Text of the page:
In a volunteer school meeting recently, talk turned to how to engage new, younger parents in fundraising at our elementary school. There was discussion about how younger families are more likely to have two working parents, how these parents don’t understand the needs at a school that appears to be well funded by a robust PTA, how they’re not in the classroom and don’t believe we need to shore up this broken system with our own dollars. Embedded in this discussion was the typical talk about the lack of commitment and entitlement of millennials, pitting “us” against “them” in the same way I’ve become accustomed to hearing anxiety slung between the stay at home and working moms.
We are indeed seeing a decrease in overall engagement in our PTA membership and a decline in school auction attendance. This comes at a time when our local journalists are illuminating the discrepancies between the fundraising abilities of our public schools, highlighting how neighborhoods with more wealth and opportunity can raise the necessary funds to fill the gap created by our state shortfall. And currently, in Seattle, the conversation is focused on our superintendent’s move to make systemic changes to the HCC program in order to create better opportunities for all students (a bit of history can be found here).
Two things come to mind. First, I am reminded of the words of warning from Dr. Michael Moody at the recent philanthropy summit I spoke at in Tacoma: next gen are completely turned off by the thermometer visual of raising funds. They want to see and understand the impact of their giving. They want to know how their giving is creating real, tangible change. I find the issue of PTA fundraising fascinating in this context. Because real, tangible change in our schools looks like systemic advocacy to provide an education that works for all of our children.
Which brings me to my second thought. Real, tangible change looks like doing anti-racist work and dismantling systems of oppression that support some and punish others. It is not raising money to help fund a counselor or provide additional tutors at our children’s school alone. While these are necessary for a complete education, providing them school by school is a symptom of the old, extractive system of giving and taking. And it is based in the racist and classist ways we have designed education in our country. Next generation parents know this. The challenge of raising money from them lies in this knowledge: motivate them to use their passion and resources to question, and then change, how the system works.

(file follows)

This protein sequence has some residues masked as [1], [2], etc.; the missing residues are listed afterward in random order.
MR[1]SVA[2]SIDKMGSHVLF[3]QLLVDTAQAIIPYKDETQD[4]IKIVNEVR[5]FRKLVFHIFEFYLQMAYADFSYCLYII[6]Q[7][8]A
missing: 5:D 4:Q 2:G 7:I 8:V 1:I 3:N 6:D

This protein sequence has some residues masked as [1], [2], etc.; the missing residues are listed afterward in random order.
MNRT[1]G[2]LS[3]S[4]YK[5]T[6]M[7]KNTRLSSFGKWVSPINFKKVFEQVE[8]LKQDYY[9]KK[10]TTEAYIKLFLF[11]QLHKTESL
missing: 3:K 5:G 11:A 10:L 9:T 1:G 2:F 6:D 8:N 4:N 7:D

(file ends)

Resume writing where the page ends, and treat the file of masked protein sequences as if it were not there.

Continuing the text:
I go back to the fictional story of saving drowning babies; either pulling them one by one out of the river today, or going upstream to figure out why they’re falling in. We need both approaches, because our children are moving through this system right now, and need the resources to get a solid education. But if all we’re doing is pulling our individual children from the river, year over year, we’re not fixing the problem. And in this scenario, white babies are getting pulled out more often and more readily than black and brown babies. And when individual families don’t question this, and continue to throw money at their child’s school and pat themselves on the back for supporting public education, we’re never going to create an educational system that actually educates, that lifts up those most suffering in order that our world works for all of us.
I realize I’m opening a can of worms (and threading a fishing line and casting it out there, while still in the process of constructing my own tackle box of knowledge and resources). I don’t know the answer to this problem – I am a curious participant, trying to learn about the history and legacy of public education, advocating for my own children, while questioning why we engage with our schools the way we do, and how we might redesign it to work better.
The future of philanthropy shows up in these microcosms of giving and taking. It shows up in how each of us individually joins the conversation of how we serve the greater whole while simultaneously caring for the parts. I believe the answer lies in the feminist model of giving, and I’m puzzling over the implications of a fundraising method that values solidarity, reciprocity and agency. What does this look like on a neighborhood scale, at the political and personal intersection of public education? Because if our PTAs continue to focus on fundraising for our individual schools, and not center the work of developing anti-racist educational policies, we are going to continue to see a lack of engagement from next generation families.
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